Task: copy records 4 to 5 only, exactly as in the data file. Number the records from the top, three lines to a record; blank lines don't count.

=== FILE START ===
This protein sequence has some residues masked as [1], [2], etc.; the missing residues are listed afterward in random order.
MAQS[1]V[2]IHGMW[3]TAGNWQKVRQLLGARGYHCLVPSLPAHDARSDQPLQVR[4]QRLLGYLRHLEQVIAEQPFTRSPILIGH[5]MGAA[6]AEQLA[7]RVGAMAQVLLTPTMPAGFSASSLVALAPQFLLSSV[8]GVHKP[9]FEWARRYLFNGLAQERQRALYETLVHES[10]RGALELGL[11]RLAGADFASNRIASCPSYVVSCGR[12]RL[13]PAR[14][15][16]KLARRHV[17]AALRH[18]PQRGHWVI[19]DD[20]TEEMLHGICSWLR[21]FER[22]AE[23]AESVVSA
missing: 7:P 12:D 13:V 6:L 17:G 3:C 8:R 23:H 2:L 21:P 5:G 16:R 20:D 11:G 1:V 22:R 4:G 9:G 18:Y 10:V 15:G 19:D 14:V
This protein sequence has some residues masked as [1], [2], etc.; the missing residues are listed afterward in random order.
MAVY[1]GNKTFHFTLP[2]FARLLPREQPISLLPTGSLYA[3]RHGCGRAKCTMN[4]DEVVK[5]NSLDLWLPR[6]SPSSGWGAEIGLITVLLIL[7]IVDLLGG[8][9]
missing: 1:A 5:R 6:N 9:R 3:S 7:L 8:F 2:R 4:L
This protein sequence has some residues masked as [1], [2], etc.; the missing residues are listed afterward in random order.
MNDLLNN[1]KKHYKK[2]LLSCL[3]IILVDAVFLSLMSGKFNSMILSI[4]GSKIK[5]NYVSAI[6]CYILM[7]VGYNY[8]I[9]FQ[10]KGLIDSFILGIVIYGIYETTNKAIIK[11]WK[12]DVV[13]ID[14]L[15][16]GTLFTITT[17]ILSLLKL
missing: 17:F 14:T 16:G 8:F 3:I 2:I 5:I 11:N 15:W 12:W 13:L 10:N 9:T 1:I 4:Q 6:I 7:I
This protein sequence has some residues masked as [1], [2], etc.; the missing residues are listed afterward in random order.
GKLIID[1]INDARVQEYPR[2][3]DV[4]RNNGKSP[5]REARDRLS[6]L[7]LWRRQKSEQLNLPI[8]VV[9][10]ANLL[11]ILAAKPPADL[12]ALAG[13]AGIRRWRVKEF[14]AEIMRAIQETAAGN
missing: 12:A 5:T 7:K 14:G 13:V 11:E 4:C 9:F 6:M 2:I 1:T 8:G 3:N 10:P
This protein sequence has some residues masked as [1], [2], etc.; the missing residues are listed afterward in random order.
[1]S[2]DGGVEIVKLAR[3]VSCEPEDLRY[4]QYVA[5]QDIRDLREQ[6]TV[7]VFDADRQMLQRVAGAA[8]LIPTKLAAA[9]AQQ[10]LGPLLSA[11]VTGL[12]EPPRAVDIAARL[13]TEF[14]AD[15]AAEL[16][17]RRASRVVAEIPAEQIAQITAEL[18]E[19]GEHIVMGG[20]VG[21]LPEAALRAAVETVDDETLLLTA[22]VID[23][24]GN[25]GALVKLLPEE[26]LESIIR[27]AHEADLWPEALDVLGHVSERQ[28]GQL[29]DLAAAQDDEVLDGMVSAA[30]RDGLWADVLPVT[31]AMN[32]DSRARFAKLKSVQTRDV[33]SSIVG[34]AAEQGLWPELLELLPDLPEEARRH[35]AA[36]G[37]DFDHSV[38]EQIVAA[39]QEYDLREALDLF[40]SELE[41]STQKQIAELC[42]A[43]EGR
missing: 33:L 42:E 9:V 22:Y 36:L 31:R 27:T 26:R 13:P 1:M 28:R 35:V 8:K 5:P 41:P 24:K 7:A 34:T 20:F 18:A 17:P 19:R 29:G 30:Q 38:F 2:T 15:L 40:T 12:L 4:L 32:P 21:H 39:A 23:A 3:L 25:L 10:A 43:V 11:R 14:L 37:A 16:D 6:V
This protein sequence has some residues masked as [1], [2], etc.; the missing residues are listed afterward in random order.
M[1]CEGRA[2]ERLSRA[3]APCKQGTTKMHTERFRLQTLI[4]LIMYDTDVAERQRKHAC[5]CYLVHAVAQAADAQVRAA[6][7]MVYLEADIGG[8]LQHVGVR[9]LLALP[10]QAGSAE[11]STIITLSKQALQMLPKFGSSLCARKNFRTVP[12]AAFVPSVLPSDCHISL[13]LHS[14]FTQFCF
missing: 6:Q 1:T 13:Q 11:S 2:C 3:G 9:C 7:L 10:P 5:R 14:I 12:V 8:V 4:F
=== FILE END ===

This protein sequence has some residues masked as [1], [2], etc.; the missing residues are listed afterward in random order.
GKLIID[1]INDARVQEYPR[2][3]DV[4]RNNGKSP[5]REARDRLS[6]L[7]LWRRQKSEQLNLPI[8]VV[9][10]ANLL[11]ILAAKPPADL[12]ALAG[13]AGIRRWRVKEF[14]AEIMRAIQETAAGN
missing: 12:A 5:T 7:K 14:G 13:V 11:E 4:C 9:F 6:M 2:I 1:T 8:G 3:N 10:P
This protein sequence has some residues masked as [1], [2], etc.; the missing residues are listed afterward in random order.
[1]S[2]DGGVEIVKLAR[3]VSCEPEDLRY[4]QYVA[5]QDIRDLREQ[6]TV[7]VFDADRQMLQRVAGAA[8]LIPTKLAAA[9]AQQ[10]LGPLLSA[11]VTGL[12]EPPRAVDIAARL[13]TEF[14]AD[15]AAEL[16][17]RRASRVVAEIPAEQIAQITAEL[18]E[19]GEHIVMGG[20]VG[21]LPEAALRAAVETVDDETLLLTA[22]VID[23][24]GN[25]GALVKLLPEE[26]LESIIR[27]AHEADLWPEALDVLGHVSERQ[28]GQL[29]DLAAAQDDEVLDGMVSAA[30]RDGLWADVLPVT[31]AMN[32]DSRARFAKLKSVQTRDV[33]SSIVG[34]AAEQGLWPELLELLPDLPEEARRH[35]AA[36]G[37]DFDHSV[38]EQIVAA[39]QEYDLREALDLF[40]SELE[41]STQKQIAELC[42]A[43]EGR
missing: 33:L 42:E 9:V 22:Y 36:L 31:R 27:T 26:R 13:P 1:M 28:R 35:V 8:K 5:P 41:P 24:K 7:A 34:T 20:F 18:A 17:P 19:R 29:G 30:Q 38:F 2:T 15:L 40:T 12:L 4:L 32:P 21:H 39:A 23:A 3:L 25:L 10:A 43:V 11:R 14:L 37:A 16:D 6:V